Feeding a species appropriate diet, whether you have a cat or a dog is a pretty important component to your pets health! When it comes to cats, I am a huge proponent of a raw diet, sometimes referred to as the BARF diet, or biologically appropriate raw food diet. A raw diet is not just a meal of meat and muscle, but includes bone, internal organs and all the vitamins and minerals a cat needs to maintain health and thrive, which makes a raw diet a much more complete nutritional source for your cat. With that being said, however, not all cats will eat what you think is best for them and some cats just prefer a cooked meal. The important part about feeding your cat is to get that moisture in, which is where a wet, canned, raw or gently cooked food is your best bet!


As with any food you purchase, though, make sure to read the ingredients or ask someone knowledgeable in feline nutrition, and remember that a higher price point does not always mean better quality. Check to see that the food you're buying meets the minimum AAFCO (Association of American Feed Control Officials) standards or goes beyond these, and the higher the quality crude protein number, the better. "Cats are obligate carnivores and need to eat a lot of high quality protein in comparison to other animals", according to PetMD, and "when it comes to protein, more than the AAFCO minimum is almost always better for cats." PetMD also has the formula to determine what the crude protein amounts are in cat food using the numbers given on the food you purchase.


Tip #4 - The Problem With Dry Kibble


The issue with dry kibble is that it lacks one of the most important components of what a cat needs from food... Moisture for hydration, and many times kibble has low quality protein and/or not enough quality protein that cats need. In addition, the high temperatures used to make kibble tend to kill off any nutritional value and therefore the nutrients need to be 'added' back into the food using synthetic nutrients. Most kibble is also much higher in carbohydrates, and a diet containing large amounts of carbohydrates is not natural for cats and may promote weight gain and related health problems, like diabetes.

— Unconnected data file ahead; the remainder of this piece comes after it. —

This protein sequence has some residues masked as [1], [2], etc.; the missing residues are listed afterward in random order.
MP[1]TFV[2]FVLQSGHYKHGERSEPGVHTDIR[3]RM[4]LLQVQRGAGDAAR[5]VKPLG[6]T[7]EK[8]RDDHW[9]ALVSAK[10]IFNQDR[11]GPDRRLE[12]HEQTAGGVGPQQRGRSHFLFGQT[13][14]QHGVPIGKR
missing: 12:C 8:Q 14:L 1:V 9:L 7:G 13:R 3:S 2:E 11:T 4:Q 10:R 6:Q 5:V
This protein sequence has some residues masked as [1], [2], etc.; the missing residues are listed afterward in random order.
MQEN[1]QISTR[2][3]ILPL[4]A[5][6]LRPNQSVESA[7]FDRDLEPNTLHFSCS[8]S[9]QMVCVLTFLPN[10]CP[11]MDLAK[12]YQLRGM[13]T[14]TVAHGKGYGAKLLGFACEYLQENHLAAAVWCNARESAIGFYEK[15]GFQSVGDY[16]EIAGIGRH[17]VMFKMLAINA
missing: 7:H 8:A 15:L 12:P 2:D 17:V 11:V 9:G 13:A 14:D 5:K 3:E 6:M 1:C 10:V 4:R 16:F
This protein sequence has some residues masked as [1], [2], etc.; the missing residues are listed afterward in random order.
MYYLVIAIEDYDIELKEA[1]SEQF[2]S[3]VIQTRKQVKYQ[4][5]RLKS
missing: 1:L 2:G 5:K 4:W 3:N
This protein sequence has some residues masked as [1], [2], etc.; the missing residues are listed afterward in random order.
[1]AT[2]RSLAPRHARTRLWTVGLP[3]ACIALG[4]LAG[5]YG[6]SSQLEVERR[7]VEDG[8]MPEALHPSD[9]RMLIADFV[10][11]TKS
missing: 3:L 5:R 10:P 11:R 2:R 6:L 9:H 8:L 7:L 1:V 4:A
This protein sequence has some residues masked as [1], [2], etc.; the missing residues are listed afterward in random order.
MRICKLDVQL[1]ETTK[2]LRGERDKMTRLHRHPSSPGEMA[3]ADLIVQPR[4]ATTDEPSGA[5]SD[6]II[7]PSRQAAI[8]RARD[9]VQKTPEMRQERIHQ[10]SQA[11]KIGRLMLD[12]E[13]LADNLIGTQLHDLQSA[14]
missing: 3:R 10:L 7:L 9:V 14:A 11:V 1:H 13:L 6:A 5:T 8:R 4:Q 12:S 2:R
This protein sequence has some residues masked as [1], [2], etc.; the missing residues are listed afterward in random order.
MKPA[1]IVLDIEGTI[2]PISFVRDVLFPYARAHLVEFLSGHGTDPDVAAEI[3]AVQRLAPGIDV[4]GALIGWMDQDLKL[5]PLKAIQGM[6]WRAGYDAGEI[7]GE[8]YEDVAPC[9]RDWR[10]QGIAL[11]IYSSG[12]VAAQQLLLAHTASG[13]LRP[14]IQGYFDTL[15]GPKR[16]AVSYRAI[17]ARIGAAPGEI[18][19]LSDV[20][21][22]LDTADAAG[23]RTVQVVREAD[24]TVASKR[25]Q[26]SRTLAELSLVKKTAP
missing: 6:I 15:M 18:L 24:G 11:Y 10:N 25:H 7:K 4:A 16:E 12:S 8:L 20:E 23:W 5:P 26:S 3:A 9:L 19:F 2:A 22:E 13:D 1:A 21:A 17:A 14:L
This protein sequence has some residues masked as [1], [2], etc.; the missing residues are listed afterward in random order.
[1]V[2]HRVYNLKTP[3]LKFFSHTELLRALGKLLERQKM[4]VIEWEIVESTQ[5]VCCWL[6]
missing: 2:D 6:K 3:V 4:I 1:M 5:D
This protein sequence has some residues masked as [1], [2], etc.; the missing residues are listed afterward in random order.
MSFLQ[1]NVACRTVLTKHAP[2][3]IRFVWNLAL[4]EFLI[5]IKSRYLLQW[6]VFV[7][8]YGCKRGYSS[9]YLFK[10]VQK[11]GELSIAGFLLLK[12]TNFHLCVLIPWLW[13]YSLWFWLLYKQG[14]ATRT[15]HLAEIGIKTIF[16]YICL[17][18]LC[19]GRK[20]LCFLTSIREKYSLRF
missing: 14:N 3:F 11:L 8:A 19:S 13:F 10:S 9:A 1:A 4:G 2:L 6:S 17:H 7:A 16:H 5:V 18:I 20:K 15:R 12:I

Many animals use carbohydrates as an important source of energy, but for cats, this isn't the case as they get most of their energy from protein and fat. While cats can digest small amounts of carbohydrates, they are obligate carnivores designed to eat meat and are unable to process and store carbohydrates well. So even though cats are able to digest small amounts of carbohydrates, they should only play a small role in a healthy cat diet.


The Take-away...

When choosing the food you're going to be feeding your cat, be sure to look over the ingredients. Consider what's best for your cat's long-term health and lifestyle in order to avoid obesity and meet your cat's nutritional requirements. The world of cat food, and dog food, for that matter, can be quite confusing. If you need help choosing the appropriate food for your cat, don't hesitate to ask a professional with a working knowledge and training specifically in feline nutrition, as not all vets have this training. If you'd like to learn more about what's best for your cat, I'm happy to help you gain a better understanding of what things to look for when choosing your cat's food!


With all nutritional consultations, I'm able to work along side your primary care veterinarian in order to put together a nutritional plan that best suits your cat's specific needs taking into account any health issues or concerns that may be present. Wishing you many happy purrs!